I've given this sweater a promotion to Toddler Surprise Jacket, given how big it turned out.  It's not overly proportional (the sleeves seem a bit short and wide) but it will work as a jacket over a long-sleeve tee, in the spring and fall.  It somehow feels appropriate, since the weather's been a bit gloomy and cool for the last couple of days.

I had a big burst of productivity the last couple of days, and I finished seaming (fun!), weaving in (super fun!) and sewing on the buttons (funnest of all!).  Check out that beautiful shoulder seam (in the third picture above), which is the only seam in the sweater.  It's a bit tricky to seam the side of a garter stitch piece to a cast-on edge, but I think it came out looking and sitting well.

I think the colour scheme came together nicely, and H seems to like it.  Ah, toddler models: she gave me a wealth of wonderful poses to choose from, ranging from tongue out to get-me-out-of-here face, LOL. 

Best thing of all, one more sweater finished! 

Year of Sweaters Tally:  6

Year of Twelve Sweaters Update

And I have four works in progress that I've discussed:

Montview

Killybegs

Alafoss

Toddler Surprise Jacket

As well as one more still in progress , which I haven't blogged about because it's a design I'm working on.

Of the four still in progress, Montview, Killybegs, and the Toddler Surprise Jacket should be relatively quick to finish, while I may be reknitting Alafoss entirely.  I am challenging myself to completely finish those three sweaters before I can start a new one.  If I finish them by the end of August, that will put me 2/3 of the way to my goal of knitting twelve sweaters , which puts me right on track (assuming one sweater per month).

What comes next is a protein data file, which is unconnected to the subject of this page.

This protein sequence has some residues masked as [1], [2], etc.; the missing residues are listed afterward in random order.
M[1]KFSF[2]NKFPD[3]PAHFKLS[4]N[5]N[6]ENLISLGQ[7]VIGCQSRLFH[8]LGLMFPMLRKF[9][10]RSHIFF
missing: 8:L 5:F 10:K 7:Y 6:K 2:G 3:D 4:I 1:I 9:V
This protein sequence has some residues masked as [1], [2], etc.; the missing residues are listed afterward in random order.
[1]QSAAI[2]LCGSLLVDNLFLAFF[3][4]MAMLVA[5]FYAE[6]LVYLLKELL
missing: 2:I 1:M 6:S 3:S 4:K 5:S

I'm thinking I will knit Schnee and finish up a Tomten.  Along with the design I'm working on, that will take me to twelve.

And when this is all over, I will have to pick a new project for 2018.  Year of Sock Yarn, anyone?  I was thinking I could aim for twelve projects with sock yarn.  Likely mostly shawls and socks (which is all I seem to want to knit now that I've committed to finishing twelve sweaters this year!), assuming my hands don't cramp up and fall off in 2017.  I've got so many ideas for yearly projects, I could keep going for a while.  A year of Elizabeth Zimmermann (twelve EZ projects), a year of new techniques (twelve projects, each incorporating a technique I've never done before), a year of shawls, a year of socks, a year of hats (hats are so fast that I would have to make at least 24 hats in a year), a year of cables...I'm drooling just thinking about so much knitting!

Sweater Nine, Installment One: Baby Surprise Jacket

I started this a couple of weeks ago, to have something to knit while travelling and visiting, and also to use up some scraps.  It's progressed so quickly that I have hardly had time to blog about it, and now here I am about to weave in the ends and seam up.  It's just that fast!